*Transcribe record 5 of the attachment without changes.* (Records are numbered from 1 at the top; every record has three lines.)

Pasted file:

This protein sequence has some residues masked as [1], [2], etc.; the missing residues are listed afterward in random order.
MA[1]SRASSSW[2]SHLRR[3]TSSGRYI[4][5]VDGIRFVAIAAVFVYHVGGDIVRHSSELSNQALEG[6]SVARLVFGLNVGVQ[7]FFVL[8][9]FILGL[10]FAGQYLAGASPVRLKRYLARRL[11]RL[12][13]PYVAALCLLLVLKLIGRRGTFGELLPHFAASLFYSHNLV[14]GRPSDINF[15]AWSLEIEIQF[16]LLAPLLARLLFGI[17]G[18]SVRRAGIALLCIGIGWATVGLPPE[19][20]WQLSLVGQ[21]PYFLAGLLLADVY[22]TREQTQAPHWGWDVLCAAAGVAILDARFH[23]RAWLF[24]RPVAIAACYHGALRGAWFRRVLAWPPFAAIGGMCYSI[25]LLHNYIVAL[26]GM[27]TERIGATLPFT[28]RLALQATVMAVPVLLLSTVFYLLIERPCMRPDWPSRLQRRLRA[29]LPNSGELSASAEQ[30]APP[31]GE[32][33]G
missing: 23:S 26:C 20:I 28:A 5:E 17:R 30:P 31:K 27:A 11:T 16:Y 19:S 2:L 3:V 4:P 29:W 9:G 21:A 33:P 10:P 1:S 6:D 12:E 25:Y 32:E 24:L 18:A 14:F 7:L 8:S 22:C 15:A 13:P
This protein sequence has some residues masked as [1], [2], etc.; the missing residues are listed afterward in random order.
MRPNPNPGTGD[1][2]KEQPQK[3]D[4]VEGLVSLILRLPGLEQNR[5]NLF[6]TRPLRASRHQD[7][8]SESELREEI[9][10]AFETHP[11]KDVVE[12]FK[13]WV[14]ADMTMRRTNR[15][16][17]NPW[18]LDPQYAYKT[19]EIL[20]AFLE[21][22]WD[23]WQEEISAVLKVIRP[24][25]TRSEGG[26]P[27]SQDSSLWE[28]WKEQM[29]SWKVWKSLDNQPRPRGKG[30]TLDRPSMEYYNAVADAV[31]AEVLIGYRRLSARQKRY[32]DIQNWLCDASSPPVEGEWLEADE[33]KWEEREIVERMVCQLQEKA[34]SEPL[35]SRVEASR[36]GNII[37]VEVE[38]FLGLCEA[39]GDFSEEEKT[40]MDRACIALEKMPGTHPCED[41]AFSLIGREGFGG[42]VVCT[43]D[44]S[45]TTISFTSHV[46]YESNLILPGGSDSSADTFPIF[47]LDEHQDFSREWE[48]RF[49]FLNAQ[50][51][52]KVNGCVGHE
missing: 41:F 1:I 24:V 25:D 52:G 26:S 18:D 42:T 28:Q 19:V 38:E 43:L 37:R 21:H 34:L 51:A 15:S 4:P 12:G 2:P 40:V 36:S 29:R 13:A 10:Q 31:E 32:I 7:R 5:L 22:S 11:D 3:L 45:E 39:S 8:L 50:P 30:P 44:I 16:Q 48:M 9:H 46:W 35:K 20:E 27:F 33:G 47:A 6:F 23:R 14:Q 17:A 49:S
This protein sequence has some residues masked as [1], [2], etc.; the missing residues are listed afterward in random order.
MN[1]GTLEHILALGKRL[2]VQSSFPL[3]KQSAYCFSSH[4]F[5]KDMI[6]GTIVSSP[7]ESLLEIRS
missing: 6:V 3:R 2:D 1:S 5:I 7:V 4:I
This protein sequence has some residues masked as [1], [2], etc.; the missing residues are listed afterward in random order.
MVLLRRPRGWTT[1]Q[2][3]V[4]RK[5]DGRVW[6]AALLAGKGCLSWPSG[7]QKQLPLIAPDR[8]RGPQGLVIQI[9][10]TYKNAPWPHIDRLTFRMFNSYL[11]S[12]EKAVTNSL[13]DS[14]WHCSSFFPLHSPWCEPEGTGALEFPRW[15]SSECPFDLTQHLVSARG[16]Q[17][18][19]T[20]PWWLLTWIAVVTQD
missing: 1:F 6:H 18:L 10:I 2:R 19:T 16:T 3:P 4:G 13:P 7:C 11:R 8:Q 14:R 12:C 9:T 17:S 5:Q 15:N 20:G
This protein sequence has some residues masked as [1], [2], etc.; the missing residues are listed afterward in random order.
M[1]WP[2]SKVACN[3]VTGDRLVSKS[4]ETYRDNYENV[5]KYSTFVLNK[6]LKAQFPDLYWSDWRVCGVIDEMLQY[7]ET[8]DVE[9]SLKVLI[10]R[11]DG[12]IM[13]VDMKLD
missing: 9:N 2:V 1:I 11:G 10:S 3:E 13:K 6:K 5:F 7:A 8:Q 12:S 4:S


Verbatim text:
This protein sequence has some residues masked as [1], [2], etc.; the missing residues are listed afterward in random order.
M[1]WP[2]SKVACN[3]VTGDRLVSKS[4]ETYRDNYENV[5]KYSTFVLNK[6]LKAQFPDLYWSDWRVCGVIDEMLQY[7]ET[8]DVE[9]SLKVLI[10]R[11]DG[12]IM[13]VDMKLD
missing: 9:N 2:V 1:I 11:G 10:S 3:E 13:K 6:K 5:F 7:A 8:Q 12:S 4:S